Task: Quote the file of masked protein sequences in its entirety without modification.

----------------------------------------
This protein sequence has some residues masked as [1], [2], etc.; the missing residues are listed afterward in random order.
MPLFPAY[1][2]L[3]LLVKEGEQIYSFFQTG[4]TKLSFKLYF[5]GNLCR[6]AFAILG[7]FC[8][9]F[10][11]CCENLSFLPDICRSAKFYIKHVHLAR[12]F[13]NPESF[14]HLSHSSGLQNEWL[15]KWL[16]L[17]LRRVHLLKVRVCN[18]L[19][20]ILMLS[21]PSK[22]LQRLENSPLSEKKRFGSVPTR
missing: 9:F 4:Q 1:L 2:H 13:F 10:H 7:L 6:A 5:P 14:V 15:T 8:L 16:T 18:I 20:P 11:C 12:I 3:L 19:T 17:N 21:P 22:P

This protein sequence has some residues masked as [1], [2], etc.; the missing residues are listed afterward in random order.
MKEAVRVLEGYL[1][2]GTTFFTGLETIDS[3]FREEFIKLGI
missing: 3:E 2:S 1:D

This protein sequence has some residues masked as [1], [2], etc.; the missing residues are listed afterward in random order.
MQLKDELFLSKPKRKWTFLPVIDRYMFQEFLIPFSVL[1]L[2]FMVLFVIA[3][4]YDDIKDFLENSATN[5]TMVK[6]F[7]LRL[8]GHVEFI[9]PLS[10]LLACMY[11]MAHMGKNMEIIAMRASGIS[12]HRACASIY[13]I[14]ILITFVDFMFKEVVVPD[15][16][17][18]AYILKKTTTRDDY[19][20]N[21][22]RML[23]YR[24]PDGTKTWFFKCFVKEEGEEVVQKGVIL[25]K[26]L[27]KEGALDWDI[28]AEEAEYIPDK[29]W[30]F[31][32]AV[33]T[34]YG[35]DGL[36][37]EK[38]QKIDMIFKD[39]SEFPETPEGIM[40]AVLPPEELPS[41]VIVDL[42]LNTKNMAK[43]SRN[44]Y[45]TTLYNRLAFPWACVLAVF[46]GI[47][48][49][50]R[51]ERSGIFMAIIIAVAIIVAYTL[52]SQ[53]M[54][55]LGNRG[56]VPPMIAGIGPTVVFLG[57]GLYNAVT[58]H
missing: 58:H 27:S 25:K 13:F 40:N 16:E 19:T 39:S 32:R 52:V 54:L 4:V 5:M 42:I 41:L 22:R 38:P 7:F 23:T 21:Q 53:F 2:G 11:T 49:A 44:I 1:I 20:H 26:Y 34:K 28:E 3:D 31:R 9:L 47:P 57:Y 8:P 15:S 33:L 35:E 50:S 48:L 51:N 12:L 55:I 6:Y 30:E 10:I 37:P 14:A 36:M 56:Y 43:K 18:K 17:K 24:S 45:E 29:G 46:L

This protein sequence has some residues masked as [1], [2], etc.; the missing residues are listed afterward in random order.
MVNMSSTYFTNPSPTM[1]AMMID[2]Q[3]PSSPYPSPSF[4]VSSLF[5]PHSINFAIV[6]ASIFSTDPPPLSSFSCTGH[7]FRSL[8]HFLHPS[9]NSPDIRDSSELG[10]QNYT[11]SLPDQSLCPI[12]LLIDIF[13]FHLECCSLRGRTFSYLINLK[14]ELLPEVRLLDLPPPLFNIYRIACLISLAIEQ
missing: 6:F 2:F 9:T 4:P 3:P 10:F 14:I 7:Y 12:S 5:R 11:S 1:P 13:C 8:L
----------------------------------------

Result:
This protein sequence has some residues masked as [1], [2], etc.; the missing residues are listed afterward in random order.
MPLFPAY[1][2]L[3]LLVKEGEQIYSFFQTG[4]TKLSFKLYF[5]GNLCR[6]AFAILG[7]FC[8][9]F[10][11]CCENLSFLPDICRSAKFYIKHVHLAR[12]F[13]NPESF[14]HLSHSSGLQNEWL[15]KWL[16]L[17]LRRVHLLKVRVCN[18]L[19][20]ILMLS[21]PSK[22]LQRLENSPLSEKKRFGSVPTR
missing: 9:F 4:Q 1:L 2:H 13:F 10:H 7:L 6:A 5:P 14:V 15:T 8:L 16:T 18:I 20:P 11:C 12:I 3:L 19:T 17:N 21:P 22:P

This protein sequence has some residues masked as [1], [2], etc.; the missing residues are listed afterward in random order.
MKEAVRVLEGYL[1][2]GTTFFTGLETIDS[3]FREEFIKLGI
missing: 3:E 2:S 1:D

This protein sequence has some residues masked as [1], [2], etc.; the missing residues are listed afterward in random order.
MQLKDELFLSKPKRKWTFLPVIDRYMFQEFLIPFSVL[1]L[2]FMVLFVIA[3][4]YDDIKDFLENSATN[5]TMVK[6]F[7]LRL[8]GHVEFI[9]PLS[10]LLACMY[11]MAHMGKNMEIIAMRASGIS[12]HRACASIY[13]I[14]ILITFVDFMFKEVVVPD[15][16][17][18]AYILKKTTTRDDY[19][20]N[21][22]RML[23]YR[24]PDGTKTWFFKCFVKEEGEEVVQKGVIL[25]K[26]L[27]KEGALDWDI[28]AEEAEYIPDK[29]W[30]F[31][32]AV[33]T[34]YG[35]DGL[36][37]EK[38]QKIDMIFKD[39]SEFPETPEGIM[40]AVLPPEELPS[41]VIVDL[42]LNTKNMAK[43]SRN[44]Y[45]TTLYNRLAFPWACVLAVF[46]GI[47][48][49][50]R[51]ERSGIFMAIIIAVAIIVAYTL[52]SQ[53]M[54][55]LGNRG[56]VPPMIAGIGPTVVFLG[57]GLYNAVT[58]H
missing: 58:H 27:S 25:K 13:F 40:N 16:E 19:T 39:S 32:R 52:V 54:L 4:V 5:M 42:I 41:L 22:R 38:P 7:F 23:T 21:Q 53:F 2:G 11:T 49:A 44:I 1:I 20:H 26:Y 34:K 28:E 3:D 31:R 9:L 47:P 57:Y 8:P 15:S 33:L 35:E 50:S 48:L 51:N 12:L 55:I 6:Y 30:E 10:I 37:P 14:A 36:M 56:Y 43:K 18:K 17:K 24:S 45:E 29:G 46:L

This protein sequence has some residues masked as [1], [2], etc.; the missing residues are listed afterward in random order.
MVNMSSTYFTNPSPTM[1]AMMID[2]Q[3]PSSPYPSPSF[4]VSSLF[5]PHSINFAIV[6]ASIFSTDPPPLSSFSCTGH[7]FRSL[8]HFLHPS[9]NSPDIRDSSELG[10]QNYT[11]SLPDQSLCPI[12]LLIDIF[13]FHLECCSLRGRTFSYLINLK[14]ELLPEVRLLDLPPPLFNIYRIACLISLAIEQ
missing: 6:F 2:F 9:T 4:P 3:P 10:F 14:I 7:Y 12:S 5:R 11:S 1:P 13:C 8:L